The next-generation Photonic Service Engine (PSE) sets new benchmarks in electro-optics, enabling the industry’s first 400G transmissions and superior performance at 100G.
A next-generation electro-optics engine
Growing demands and new opportunities are pushing service providers to take optical networks to the next levels of capacity, performance and speed. A new Photonic Service Engine developed by Alcatel-Lucent combines innovations in optics and silicon to give service providers the capabilities they need to evolve optical networks.
The advantages of in-house innovation
Designing new chips in-house allows us to give service providers faster access to the latest advances in optical and silicon technologies. And by leveraging our real-world experience, we can custom-design chips that meet service providers’ specific needs. We don’t need to wait for mass-market, off-the-shelf chips to become available. Bell Labs’ innovations have been recognized with 7 Nobel Prizes in Physics shared by 13 scientists. It is one of the only in-house organizations with the scientific research, technical expertise and experience needed to custom-design advanced silicon solutions for service providers.
The PSE is a line interface ASIC, or chip, for the line cards in switched optical networks. Built with expertise from Bell Labs and from Alcatel-Lucent design and development centers around the globe, the PSE enables 400G line speeds and improves performance at 100G. It determines the capabilities and the evolution potential for the optical platforms it supports. Such major advances in optical chips set the stage for significant differentiation in a highly competitive market. With its capabilities and performance, the 400G PSE brings service providers several advantages, including higher capacity and scalability, faster time to market and lower cost per bit.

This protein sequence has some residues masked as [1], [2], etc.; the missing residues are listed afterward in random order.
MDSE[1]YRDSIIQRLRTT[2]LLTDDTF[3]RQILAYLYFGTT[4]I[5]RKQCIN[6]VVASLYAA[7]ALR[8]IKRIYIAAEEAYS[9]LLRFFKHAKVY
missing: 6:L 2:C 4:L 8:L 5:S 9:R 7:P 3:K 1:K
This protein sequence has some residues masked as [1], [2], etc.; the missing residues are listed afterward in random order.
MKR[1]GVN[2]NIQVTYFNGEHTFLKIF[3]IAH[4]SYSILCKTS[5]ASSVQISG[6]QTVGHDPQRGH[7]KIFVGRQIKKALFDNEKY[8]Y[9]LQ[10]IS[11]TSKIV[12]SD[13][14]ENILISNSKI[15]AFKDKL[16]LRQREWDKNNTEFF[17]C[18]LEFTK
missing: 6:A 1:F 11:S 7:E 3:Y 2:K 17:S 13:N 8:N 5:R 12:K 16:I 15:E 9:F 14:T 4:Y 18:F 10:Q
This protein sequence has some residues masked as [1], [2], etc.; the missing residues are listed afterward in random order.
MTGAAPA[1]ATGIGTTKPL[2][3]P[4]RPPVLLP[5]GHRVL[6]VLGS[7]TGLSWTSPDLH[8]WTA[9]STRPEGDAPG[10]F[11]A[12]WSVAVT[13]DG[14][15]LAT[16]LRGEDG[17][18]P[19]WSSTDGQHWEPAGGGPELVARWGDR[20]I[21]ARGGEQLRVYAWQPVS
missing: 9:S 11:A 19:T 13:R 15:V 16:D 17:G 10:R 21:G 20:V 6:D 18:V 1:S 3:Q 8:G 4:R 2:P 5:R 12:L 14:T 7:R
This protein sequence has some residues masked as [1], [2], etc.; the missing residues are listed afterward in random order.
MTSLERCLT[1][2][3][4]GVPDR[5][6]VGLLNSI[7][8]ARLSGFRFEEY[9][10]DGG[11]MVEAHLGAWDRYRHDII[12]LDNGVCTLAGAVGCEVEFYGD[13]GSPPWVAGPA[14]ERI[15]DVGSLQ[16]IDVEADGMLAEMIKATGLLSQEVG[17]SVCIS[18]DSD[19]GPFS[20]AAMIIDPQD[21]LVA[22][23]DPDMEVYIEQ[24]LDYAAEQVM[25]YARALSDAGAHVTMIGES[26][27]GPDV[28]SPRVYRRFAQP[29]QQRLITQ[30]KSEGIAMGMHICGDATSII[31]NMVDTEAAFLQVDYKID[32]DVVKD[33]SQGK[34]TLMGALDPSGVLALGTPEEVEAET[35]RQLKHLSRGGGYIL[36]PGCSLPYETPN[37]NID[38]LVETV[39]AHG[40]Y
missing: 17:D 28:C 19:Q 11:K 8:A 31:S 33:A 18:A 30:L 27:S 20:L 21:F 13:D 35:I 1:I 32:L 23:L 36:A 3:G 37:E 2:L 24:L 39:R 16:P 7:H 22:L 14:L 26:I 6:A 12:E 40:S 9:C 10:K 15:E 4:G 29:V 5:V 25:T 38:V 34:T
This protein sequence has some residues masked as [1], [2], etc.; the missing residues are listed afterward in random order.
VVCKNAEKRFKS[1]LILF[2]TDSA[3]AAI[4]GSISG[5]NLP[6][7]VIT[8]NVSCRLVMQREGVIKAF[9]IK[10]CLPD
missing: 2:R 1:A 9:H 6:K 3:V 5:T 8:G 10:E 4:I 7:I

The new state-of-the-art 400G PSE
Compared to today’s 100G chips , the 400G PSE delivers:
- 4 times the line rate
- more than 2.6 times the spectral efficiency
- more than 4 times the density
- more than 1.5 times the reach and performance
- 33% lower power consumption
- 25% better tolerance to fiber impairments
With higher speeds, longer reach and improved performance, service providers are in a better position to:
- Expand and upgrade core networks
- Meet growing demand for high-bandwidth services, such as mobile video
- Take advantage of new opportunities, such as storage area networks, cloud computing and data center interconnection
- Increase capacity at lower cost per bit
Table 1 summarizes the new benchmarks set by the 400G PSE.
Designed for throughput and efficiency
The 400G PSE is designed to help service providers get more from their 100G networks while smoothly evolving to 400G. It integrates the analog to digital converter (ADC), digital to analog converter (DAC) and digital signal processor (DSP) functions into the same chip for unparalleled throughput and efficiency. As a result, the 400G PSE is the market’s fastest silicon for integrated digital signal processing in high-speed telecom applications. Figure 1 illustrates the ASIC architecture in the PSE.
Key innovations in the 400G PSE include:
- Soft Decision Forward Error Correction (SD-FEC) with enhanced algorithms to improve transmission performance
- Integrated wave-shaping, pre-compensation and enhanced optical signal to noise ratio (OSNR) performance, enabling very high tolerance to fiber non-linearities